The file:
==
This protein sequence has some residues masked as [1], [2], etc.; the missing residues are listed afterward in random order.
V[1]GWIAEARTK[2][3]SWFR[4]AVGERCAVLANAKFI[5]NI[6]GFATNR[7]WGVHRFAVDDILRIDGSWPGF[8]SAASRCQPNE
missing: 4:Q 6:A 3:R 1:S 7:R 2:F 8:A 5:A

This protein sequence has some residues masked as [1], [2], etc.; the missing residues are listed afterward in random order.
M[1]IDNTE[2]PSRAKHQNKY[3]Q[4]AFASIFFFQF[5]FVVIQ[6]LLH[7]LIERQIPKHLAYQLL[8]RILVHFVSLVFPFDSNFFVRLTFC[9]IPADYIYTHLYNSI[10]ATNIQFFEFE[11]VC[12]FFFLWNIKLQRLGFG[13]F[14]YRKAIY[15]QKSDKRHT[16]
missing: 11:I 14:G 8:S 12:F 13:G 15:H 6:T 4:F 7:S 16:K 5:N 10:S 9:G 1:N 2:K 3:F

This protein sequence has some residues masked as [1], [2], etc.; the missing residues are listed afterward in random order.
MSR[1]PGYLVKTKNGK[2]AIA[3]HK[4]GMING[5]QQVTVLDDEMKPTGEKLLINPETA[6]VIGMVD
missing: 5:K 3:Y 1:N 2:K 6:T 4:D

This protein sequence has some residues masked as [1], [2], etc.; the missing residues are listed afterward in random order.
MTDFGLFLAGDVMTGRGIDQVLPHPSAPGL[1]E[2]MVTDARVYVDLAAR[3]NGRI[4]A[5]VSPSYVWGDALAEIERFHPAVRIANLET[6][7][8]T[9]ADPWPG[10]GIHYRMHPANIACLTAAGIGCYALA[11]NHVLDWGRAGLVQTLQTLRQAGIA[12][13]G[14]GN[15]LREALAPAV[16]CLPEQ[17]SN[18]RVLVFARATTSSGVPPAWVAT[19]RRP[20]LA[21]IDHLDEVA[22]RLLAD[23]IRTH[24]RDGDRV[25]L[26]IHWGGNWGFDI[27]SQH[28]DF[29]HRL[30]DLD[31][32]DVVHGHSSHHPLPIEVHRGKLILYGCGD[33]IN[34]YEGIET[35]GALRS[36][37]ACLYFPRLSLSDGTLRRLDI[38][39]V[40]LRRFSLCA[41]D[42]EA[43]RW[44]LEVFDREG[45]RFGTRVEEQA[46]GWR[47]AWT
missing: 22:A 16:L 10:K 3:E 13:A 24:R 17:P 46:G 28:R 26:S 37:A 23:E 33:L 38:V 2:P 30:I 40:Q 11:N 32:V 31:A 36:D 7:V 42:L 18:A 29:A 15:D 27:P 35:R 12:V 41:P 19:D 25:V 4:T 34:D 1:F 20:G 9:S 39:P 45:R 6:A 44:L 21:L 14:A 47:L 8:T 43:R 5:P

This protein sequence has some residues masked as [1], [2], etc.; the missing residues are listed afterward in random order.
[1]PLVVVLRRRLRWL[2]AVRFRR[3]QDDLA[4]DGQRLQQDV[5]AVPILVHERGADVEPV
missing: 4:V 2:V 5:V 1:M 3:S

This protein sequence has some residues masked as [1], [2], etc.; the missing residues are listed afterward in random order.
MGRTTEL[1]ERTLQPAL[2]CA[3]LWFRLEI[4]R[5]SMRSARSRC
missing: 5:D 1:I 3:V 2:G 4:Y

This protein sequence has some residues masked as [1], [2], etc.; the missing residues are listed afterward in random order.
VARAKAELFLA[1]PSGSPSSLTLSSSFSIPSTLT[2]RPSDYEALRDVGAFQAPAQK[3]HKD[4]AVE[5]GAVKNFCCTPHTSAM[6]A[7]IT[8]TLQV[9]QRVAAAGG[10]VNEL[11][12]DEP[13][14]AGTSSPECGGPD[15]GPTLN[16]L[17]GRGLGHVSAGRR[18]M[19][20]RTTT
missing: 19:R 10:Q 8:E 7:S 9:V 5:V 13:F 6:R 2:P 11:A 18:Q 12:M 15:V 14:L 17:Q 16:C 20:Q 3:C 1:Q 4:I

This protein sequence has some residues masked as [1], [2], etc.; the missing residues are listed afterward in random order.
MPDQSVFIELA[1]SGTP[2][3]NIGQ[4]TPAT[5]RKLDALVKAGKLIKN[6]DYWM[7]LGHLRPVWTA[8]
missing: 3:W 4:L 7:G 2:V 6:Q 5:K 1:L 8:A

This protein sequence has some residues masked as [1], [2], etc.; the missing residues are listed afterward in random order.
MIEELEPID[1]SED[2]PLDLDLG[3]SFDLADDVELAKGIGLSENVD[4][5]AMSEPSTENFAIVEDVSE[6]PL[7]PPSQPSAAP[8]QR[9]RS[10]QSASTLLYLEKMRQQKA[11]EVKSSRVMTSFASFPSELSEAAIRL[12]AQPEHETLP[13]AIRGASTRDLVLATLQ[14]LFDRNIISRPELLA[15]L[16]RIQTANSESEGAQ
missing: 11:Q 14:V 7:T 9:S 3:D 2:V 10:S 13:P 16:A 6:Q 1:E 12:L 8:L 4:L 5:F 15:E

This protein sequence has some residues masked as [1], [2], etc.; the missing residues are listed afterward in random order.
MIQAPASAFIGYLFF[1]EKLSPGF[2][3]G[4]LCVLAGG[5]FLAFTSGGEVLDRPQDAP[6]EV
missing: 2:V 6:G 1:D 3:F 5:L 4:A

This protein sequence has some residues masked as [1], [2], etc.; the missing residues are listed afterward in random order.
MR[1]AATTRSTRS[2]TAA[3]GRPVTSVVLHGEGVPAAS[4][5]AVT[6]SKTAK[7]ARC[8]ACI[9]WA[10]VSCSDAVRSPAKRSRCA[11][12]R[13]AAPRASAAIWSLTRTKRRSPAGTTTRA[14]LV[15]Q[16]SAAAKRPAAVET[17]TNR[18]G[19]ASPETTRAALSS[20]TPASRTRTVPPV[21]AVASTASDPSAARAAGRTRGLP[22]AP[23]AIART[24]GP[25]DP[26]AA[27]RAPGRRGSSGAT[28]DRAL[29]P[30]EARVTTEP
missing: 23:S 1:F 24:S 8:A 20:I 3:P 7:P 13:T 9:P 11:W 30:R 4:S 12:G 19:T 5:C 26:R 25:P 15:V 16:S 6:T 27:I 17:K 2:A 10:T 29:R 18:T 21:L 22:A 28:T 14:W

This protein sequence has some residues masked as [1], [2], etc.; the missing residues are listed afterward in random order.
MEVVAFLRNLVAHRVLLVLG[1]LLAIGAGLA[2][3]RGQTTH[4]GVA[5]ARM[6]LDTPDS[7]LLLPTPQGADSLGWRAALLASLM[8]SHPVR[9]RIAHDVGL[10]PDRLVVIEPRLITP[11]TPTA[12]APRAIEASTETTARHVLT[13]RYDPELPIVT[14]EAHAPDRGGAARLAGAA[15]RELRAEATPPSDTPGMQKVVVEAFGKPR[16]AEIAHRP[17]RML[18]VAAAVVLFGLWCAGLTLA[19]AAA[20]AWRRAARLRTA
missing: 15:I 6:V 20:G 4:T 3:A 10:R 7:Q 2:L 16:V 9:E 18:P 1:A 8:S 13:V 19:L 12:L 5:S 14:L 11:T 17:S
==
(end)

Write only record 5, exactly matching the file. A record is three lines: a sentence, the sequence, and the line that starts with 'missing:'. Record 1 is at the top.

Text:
This protein sequence has some residues masked as [1], [2], etc.; the missing residues are listed afterward in random order.
[1]PLVVVLRRRLRWL[2]AVRFRR[3]QDDLA[4]DGQRLQQDV[5]AVPILVHERGADVEPV
missing: 4:V 2:V 5:V 1:M 3:S